Sima Lozanić

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Simeon Sima Lozanić
Sima lozanic.jpg
Portrait of Sima Lozanić, 1905
Born (1847-02-24)February 24, 1847
Belgrade, Ottoman Empire
Died July 7, 1935
Belgrade, Kingdom of Yugoslavia

Simeon "Sima" Lozanić (Serbian Cyrillic: Сима Лозанић) (1847-1935) was a Serbian chemist, president of the Serbian Royal Academy, the first rector of the University of Belgrade, minister of foreign affairs, minister of industry and diplomat.

Biography[edit]

Simeon Lozanić was born February 24, 1847 in Belgrade, Serbia. He completed legal studies in Belgrade, studied chemistry under Professor Johannes Wislicenius in Zürich and later with Professor August Wilhelm von Hofmann in Berlin. He earned his doctorate degree on March 19, 1870 at the University of Zurich. He was a professor at the "Great School" from 1872 and at the University of Belgrade Faculty of Philosophy until 1924.

When the University of Belgrade was founded in 1905, he was among the first eight full-time professors who selected the entire remaining academic staff. Sima Lozanić was then chosen as the first rector of the university. His 1905 opening ceremony words remained recorded as the following:

"Our previous belief that Serbian people will unite not by spelling books but by weapons was disastrous for our people's intellect. I believe the contrary - that education will be the main factor in solving that important question of ours and that it would have already been solved if we had better cared for our education. Therefore, I believe that education is the force that achieves all the goals. Had our education been more advanced, everything in the life of our people would have been better and more successful."


His chemistry classes paralleled, perhaps exceeded in some cases, those of the top European universities. They were organized with well-equipped laboratories and libraries, and produced some of the first chemistry textbooks. Lozanić himself wrote a number of textbooks, which covered various subject areas of chemistry: Inorganic chemistry, Organic chemistry, Analytical chemistry and Chemical technology. His textbooks were internationally renowned and in some areas groundbreaking. For example, Lozanić's Inorganic Chemistry textbook was the first European university textbook with Dmitriy Mendeleyev's periodic table of elements and one of the first containing a chapter on Thermochemistry. His Organic Chemistry textbooks are among the first books in which the compounds were represented by structural formulas.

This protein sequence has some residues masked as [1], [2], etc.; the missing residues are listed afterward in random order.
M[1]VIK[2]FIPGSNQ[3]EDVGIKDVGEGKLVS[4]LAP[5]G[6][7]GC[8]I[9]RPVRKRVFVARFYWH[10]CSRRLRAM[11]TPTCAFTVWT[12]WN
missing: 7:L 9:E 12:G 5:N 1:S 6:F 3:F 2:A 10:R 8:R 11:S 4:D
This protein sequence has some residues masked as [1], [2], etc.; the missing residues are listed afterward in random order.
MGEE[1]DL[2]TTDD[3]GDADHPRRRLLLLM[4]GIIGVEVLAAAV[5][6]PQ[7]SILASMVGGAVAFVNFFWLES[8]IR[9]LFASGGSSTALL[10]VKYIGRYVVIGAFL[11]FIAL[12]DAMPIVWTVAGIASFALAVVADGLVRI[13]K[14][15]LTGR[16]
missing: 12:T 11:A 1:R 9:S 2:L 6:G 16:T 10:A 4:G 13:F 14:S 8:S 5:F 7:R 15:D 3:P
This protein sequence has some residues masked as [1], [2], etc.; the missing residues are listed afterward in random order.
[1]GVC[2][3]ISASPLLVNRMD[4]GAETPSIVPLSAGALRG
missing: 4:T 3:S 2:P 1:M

He also did scientific and professional work related to all areas of Chemistry; some of his most valued works were about electrosynthesis in which he researched the reactions of CO and CO2 with other substances under the effect of electric discharge. He published over 200 scientific papers in applied and experimental chemistry.

He performed the first analysis of thermal water of Gamzigrad spa in 1889. He became a member of Serbian Academic Society on January 30, 1873, associate member of Serbian Royal Academy on January 23, 1888 and became a full member on January 6, 1890. He was a president of Serbian Royal Academy twice - 1899 to 1900 and 1903 to 1906. From 1907 to 1912 he was a preseident of Serbian Chemistry Society.

He was the minister of industry from January 12, 1894 to March 21, 1894, and October 15, 1894 to June 25, 1895 and October 11, 1897 to June 30, 1899, minister of foreign affairs from March 21, 1894 to October 15, 1894 and from December 23, 1902 to March 23, 1903, as well as a diplomat and participant in all wars of the time. Lozanić was the ambassador of the Serbian government in London from 1900. He was a president of Serbian refugee aid committee in 1916 and a head of US mission for aid and support of Serbia from 1917.

He was voted the first honored doctor of sciences of the University of Belgrade. He died July 7, 1935 in Belgrade, in the age of 89. His son Milivoje S. Lozanić was also a chemist and inherited his university position as the professor of Chemistry courses.

An exhibition "Sima Lozanić in Serbian science and culture" was held in his honor, organized by Serbian Academy of Sciences and Arts from January to March 1993, in Academy's gallery in Knez Mihailova street in Belgrade. His life and work was especially investigated by chemist Snežana Bojović, who wrote a 262-page book Sima Lozanić.

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